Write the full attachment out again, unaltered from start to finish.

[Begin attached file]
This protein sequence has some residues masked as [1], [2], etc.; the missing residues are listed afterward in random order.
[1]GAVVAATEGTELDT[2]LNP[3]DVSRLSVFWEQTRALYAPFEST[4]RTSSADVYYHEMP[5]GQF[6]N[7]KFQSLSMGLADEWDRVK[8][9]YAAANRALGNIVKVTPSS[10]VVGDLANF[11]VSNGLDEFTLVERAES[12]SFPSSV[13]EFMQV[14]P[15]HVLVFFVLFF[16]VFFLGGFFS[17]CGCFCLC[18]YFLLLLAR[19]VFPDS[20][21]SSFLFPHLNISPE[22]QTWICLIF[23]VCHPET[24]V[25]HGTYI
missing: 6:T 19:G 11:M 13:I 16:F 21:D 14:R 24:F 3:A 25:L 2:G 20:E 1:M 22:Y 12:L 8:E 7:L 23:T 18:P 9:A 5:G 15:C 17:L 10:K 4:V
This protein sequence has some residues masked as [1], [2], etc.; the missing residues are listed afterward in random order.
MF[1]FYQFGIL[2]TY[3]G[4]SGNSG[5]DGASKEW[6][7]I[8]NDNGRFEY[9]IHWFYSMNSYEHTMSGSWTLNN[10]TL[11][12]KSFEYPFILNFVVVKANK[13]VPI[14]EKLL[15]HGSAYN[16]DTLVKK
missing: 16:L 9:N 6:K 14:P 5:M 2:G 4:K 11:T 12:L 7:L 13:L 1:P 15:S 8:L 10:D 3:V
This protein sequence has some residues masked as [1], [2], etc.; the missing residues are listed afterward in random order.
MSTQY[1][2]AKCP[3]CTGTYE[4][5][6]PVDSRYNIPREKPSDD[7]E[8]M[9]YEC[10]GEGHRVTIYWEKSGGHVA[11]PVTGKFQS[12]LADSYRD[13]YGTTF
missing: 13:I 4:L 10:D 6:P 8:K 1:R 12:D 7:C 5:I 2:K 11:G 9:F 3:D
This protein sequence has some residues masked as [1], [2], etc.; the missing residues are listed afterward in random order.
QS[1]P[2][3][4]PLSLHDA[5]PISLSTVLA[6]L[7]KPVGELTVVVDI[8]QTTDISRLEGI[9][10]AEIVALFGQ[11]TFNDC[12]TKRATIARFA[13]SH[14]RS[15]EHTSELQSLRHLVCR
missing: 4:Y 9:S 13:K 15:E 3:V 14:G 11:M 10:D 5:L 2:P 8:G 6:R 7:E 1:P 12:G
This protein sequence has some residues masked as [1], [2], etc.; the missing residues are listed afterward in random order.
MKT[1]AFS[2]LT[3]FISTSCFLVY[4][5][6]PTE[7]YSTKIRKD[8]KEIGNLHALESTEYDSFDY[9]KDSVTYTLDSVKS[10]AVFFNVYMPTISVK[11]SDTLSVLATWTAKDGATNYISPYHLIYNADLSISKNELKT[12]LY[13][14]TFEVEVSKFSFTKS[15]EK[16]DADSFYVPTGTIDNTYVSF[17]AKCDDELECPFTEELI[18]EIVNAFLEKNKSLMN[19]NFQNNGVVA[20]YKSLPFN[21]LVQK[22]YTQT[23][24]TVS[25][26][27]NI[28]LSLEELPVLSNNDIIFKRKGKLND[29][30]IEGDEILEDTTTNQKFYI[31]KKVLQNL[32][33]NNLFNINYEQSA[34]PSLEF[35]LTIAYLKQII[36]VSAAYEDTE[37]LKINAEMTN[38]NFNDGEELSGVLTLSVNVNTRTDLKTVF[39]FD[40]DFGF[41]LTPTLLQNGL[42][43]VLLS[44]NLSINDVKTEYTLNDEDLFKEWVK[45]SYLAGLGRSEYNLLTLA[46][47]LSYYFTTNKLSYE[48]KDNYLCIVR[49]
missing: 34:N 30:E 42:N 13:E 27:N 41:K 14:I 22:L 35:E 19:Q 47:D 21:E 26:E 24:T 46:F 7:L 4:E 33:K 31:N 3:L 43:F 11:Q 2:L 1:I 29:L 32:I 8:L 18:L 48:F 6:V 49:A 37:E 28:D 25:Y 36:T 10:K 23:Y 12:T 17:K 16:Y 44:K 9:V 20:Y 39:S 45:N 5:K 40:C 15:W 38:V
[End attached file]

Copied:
This protein sequence has some residues masked as [1], [2], etc.; the missing residues are listed afterward in random order.
[1]GAVVAATEGTELDT[2]LNP[3]DVSRLSVFWEQTRALYAPFEST[4]RTSSADVYYHEMP[5]GQF[6]N[7]KFQSLSMGLADEWDRVK[8][9]YAAANRALGNIVKVTPSS[10]VVGDLANF[11]VSNGLDEFTLVERAES[12]SFPSSV[13]EFMQV[14]P[15]HVLVFFVLFF[16]VFFLGGFFS[17]CGCFCLC[18]YFLLLLAR[19]VFPDS[20][21]SSFLFPHLNISPE[22]QTWICLIF[23]VCHPET[24]V[25]HGTYI
missing: 6:T 19:G 11:M 13:I 16:F 21:D 14:R 24:F 3:A 25:L 2:G 20:E 1:M 22:Y 12:L 8:E 7:L 23:T 18:P 9:A 5:G 15:C 17:L 10:K 4:V
This protein sequence has some residues masked as [1], [2], etc.; the missing residues are listed afterward in random order.
MF[1]FYQFGIL[2]TY[3]G[4]SGNSG[5]DGASKEW[6][7]I[8]NDNGRFEY[9]IHWFYSMNSYEHTMSGSWTLNN[10]TL[11][12]KSFEYPFILNFVVVKANK[13]VPI[14]EKLL[15]HGSAYN[16]DTLVKK
missing: 16:L 9:N 6:K 14:P 5:M 2:G 4:K 11:T 12:L 7:L 13:L 1:P 15:S 8:L 10:D 3:V
This protein sequence has some residues masked as [1], [2], etc.; the missing residues are listed afterward in random order.
MSTQY[1][2]AKCP[3]CTGTYE[4][5][6]PVDSRYNIPREKPSDD[7]E[8]M[9]YEC[10]GEGHRVTIYWEKSGGHVA[11]PVTGKFQS[12]LADSYRD[13]YGTTF
missing: 13:I 4:L 10:D 6:P 8:K 1:R 12:D 7:C 5:I 2:K 11:G 9:F 3:D
This protein sequence has some residues masked as [1], [2], etc.; the missing residues are listed afterward in random order.
QS[1]P[2][3][4]PLSLHDA[5]PISLSTVLA[6]L[7]KPVGELTVVVDI[8]QTTDISRLEGI[9][10]AEIVALFGQ[11]TFNDC[12]TKRATIARFA[13]SH[14]RS[15]EHTSELQSLRHLVCR
missing: 4:Y 9:S 13:K 15:E 3:V 14:G 11:M 10:D 5:L 2:P 8:G 6:R 7:E 1:P 12:G
This protein sequence has some residues masked as [1], [2], etc.; the missing residues are listed afterward in random order.
MKT[1]AFS[2]LT[3]FISTSCFLVY[4][5][6]PTE[7]YSTKIRKD[8]KEIGNLHALESTEYDSFDY[9]KDSVTYTLDSVKS[10]AVFFNVYMPTISVK[11]SDTLSVLATWTAKDGATNYISPYHLIYNADLSISKNELKT[12]LY[13][14]TFEVEVSKFSFTKS[15]EK[16]DADSFYVPTGTIDNTYVSF[17]AKCDDELECPFTEELI[18]EIVNAFLEKNKSLMN[19]NFQNNGVVA[20]YKSLPFN[21]LVQK[22]YTQT[23][24]TVS[25][26][27]NI[28]LSLEELPVLSNNDIIFKRKGKLND[29][30]IEGDEILEDTTTNQKFYI[31]KKVLQNL[32][33]NNLFNINYEQSA[34]PSLEF[35]LTIAYLKQII[36]VSAAYEDTE[37]LKINAEMTN[38]NFNDGEELSGVLTLSVNVNTRTDLKTVF[39]FD[40]DFGF[41]LTPTLLQNGL[42][43]VLLS[44]NLSINDVKTEYTLNDEDLFKEWVK[45]SYLAGLGRSEYNLLTLA[46][47]LSYYFTTNKLSYE[48]KDNYLCIVR[49]
missing: 34:N 30:E 42:N 13:E 27:N 41:K 14:I 22:L 35:E 19:Q 47:D 21:E 26:E 24:T 46:F 7:L 4:E 33:K 31:N 3:L 43:F 11:Q 2:L 1:I 29:L 32:I 8:L 18:L 48:F 6:V 49:A 37:E 28:D 25:Y 36:T 10:K 23:Y 12:T 17:K 16:Y 44:K 9:V 20:Y 39:S 45:N 5:K 40:C 15:W 38:V